However, if we do not find the funding we will have to charge, and it will likely be $10/ticket ($40 for a family of 4) because, as witnessed from other screenings that charge for seats, we cannot count on filling our auditorium and will need to make sure we at least cover our expenses.

      It is notable that New Canaan and Greenwich have, and are, showing multiple screenings of the film for free. They see the value of including everyone in this important conversation that impacts the youth in their communities. I am sure that Westport does as well.

      • The pressure on kids here to excel has been going on for decades. To believe that a movie, free or otherwise, is going to change that is naive.

        • That is exactly the point the director is trying to make — we need to start the process of identifying the problems and making small changes. The stresses and pressure on students to succeed does not affect each child equally. Some children cope in very different ways, leading to different outcomes. This movie tries to show parents that excess stress on students may not lead to better learning or achievement for all students, and shows vividly the coping mechanisms SOME children use, such as substance and alcohol abuse, eating disorders, cheating, depression and in some cases suicide. Certainly, the everyday stresses of middle and high school do not cause every child to cope in this manner, but we as parents should know what to look out for, and perhaps what we might be able to prevent through our own parenting. We in the PTA community would like to begin this conversation without explicitly having to charge our students, teachers or parents a fee to enter. We welcome everyone into the conversation.

          • The Dude Abides

            I respect your enthusiasm toward some form of “reform” but remain doubtful of its success. The maladies that you mention of this new generation are not necessarily unique to this area but I do believe, after growing up here, that many of the expectations are inherent in the success and affluence that feed the animal that you are trying to tame. To a worm in horseradish, the world is still horseradish.

  2. Why those high achieveing New Canaan father may be right! One good thing about stress is that it keeps the divorce lawyers and cardiologists well employed.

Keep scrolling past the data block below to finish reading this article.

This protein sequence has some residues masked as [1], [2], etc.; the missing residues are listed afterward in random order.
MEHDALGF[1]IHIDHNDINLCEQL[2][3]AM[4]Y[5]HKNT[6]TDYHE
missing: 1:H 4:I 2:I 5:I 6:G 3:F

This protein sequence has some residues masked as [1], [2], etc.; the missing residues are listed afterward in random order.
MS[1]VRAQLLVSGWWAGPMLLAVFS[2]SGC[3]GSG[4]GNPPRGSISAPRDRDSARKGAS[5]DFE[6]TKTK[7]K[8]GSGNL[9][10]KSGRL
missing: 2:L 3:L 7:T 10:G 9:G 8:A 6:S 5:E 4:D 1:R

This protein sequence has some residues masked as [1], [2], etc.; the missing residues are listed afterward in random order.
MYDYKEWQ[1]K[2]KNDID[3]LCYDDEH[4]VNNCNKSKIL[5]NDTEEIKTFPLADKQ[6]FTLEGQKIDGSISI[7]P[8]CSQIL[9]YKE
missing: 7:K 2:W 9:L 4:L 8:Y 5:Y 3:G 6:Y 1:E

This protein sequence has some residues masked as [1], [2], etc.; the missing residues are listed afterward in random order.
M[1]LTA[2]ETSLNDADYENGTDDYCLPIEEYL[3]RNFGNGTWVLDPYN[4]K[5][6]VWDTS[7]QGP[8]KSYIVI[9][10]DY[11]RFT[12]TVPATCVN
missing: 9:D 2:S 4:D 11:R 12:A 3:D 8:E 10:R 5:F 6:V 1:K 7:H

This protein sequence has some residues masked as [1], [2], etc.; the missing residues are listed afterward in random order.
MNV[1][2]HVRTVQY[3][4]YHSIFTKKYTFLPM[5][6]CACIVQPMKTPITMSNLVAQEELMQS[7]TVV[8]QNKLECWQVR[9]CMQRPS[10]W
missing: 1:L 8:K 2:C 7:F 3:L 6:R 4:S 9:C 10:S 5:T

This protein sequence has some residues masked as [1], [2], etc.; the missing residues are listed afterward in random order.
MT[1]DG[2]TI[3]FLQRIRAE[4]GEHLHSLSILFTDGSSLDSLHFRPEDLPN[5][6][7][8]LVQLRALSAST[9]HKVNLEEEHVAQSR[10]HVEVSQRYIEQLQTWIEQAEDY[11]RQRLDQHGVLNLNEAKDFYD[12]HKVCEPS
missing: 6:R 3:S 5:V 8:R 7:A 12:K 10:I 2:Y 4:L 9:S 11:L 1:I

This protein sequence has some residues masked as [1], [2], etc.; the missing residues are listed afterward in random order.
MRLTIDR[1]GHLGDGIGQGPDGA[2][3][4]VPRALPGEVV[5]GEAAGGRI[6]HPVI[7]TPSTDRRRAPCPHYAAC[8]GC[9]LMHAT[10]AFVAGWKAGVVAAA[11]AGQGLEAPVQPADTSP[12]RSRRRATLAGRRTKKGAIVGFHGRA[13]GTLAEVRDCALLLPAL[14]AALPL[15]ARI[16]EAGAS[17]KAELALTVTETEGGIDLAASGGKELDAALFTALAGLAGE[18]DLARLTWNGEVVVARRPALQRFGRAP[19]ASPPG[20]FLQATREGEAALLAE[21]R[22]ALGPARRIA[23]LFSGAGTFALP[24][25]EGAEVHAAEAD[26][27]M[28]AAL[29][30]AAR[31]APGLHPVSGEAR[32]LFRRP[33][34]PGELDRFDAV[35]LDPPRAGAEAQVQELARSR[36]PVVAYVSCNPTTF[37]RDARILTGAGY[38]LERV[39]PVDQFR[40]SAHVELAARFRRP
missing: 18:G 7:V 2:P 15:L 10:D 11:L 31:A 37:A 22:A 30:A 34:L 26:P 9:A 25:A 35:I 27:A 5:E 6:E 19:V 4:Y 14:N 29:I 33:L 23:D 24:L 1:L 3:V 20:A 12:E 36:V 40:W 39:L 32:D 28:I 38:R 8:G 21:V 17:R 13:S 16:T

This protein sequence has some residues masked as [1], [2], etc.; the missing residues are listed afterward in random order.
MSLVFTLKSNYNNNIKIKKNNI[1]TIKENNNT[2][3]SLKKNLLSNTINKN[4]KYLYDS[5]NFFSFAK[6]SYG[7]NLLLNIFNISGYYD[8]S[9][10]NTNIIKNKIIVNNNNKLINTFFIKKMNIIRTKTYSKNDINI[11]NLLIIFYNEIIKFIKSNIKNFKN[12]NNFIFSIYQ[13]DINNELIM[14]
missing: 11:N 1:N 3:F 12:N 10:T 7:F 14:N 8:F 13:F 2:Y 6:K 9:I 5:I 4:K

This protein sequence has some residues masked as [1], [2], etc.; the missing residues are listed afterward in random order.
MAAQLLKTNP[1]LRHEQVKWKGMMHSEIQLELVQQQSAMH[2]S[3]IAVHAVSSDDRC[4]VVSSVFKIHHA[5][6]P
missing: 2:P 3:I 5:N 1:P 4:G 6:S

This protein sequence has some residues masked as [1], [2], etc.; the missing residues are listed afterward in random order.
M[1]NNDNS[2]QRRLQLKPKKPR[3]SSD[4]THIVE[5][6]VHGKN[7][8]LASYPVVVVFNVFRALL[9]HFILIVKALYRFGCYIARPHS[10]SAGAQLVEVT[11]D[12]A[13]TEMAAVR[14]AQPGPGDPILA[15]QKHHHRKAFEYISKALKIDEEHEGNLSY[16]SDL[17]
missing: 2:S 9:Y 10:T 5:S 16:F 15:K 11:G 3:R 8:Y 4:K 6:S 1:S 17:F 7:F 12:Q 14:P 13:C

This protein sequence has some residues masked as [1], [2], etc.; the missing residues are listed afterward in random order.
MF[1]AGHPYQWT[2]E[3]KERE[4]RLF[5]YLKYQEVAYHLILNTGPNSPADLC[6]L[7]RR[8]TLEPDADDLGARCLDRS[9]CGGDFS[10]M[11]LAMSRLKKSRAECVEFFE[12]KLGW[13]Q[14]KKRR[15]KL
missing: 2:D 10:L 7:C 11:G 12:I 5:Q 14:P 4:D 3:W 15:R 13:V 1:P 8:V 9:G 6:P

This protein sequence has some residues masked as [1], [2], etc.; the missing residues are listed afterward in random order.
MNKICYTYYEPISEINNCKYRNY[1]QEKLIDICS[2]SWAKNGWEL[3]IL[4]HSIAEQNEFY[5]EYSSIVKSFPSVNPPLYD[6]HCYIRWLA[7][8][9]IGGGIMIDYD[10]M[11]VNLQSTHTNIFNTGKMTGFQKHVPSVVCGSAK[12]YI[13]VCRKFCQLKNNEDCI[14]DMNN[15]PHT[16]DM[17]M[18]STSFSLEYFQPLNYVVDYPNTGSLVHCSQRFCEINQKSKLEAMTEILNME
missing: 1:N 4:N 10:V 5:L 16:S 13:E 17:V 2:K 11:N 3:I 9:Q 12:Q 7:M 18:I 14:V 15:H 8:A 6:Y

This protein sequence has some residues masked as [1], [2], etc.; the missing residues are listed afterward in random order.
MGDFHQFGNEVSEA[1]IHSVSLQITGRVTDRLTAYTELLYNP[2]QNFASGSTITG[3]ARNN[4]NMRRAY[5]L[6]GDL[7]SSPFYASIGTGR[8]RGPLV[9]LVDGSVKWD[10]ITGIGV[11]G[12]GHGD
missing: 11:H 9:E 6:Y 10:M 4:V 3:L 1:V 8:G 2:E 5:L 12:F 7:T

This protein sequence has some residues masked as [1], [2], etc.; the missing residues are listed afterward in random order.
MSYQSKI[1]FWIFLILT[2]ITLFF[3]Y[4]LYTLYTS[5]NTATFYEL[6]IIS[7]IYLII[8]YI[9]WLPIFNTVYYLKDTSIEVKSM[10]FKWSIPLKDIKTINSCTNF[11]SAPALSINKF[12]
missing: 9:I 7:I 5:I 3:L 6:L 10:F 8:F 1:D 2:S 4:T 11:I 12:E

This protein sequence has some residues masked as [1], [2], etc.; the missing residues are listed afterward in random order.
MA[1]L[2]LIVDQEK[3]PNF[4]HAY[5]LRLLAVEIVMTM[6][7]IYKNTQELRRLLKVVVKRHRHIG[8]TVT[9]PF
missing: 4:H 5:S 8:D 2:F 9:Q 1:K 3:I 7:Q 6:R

3. The Dude Abides

    While high achievement always takes place in the framework of high expectations (Kettering), anger comes from frustrated expectations (Larson). Much of a Catch-22, no? Chin up Wreckers, you will be parents one day.

  4. It is ironic that Dan thinks that someone in this “…high-achieving community” should write a check to subsidize the showing of a movie that speaks to the perils of seeking high achievement.

  5. Interesting premise. It was only after I left Westport that I realized how absurd some of our goals are. I got into a relatively prestigious college, and I could have done so even had I worked a little less hard and slept more and did fewer extracurriculars.

  6. What are the goals? To play football, sing in the choir, run for Student Council, and then attend an Ivy League college just so you can get a job on Wall Street to make a fast 100 million and buy your own vineyard and then drop dead of a heart attack at 52? You need to retreat from Westport or a movie to tell you that is jacked up?

    • well, I was aware of the absurdities prior to my departure, but they just seem surreal to me now. it’s hard truly questioning them when everyone is following them.

  7. Maybe they should show the movie to high school students in the BRIC countries who are competing for what were once exclusively American jobs. I am sure the movie will cause them to rethink their goals and objectives.

  8. An “06880” reader writes:

    When I followed the link to the film, I learned that my alma mater Ridgewood High School, in a community similar to Westport, has responded by giving kids a holiday break from homework:


    How about that for a small first step here?

  9. 180 days is stressful. Implementation of a “nap time” might be in order just after the free lunch.

  10. Staples High School start time needs to be later. Move it from 7:30 to 8:30. That would do more to reduce stress than anything suggested, in jest or seriousness, in the comments above.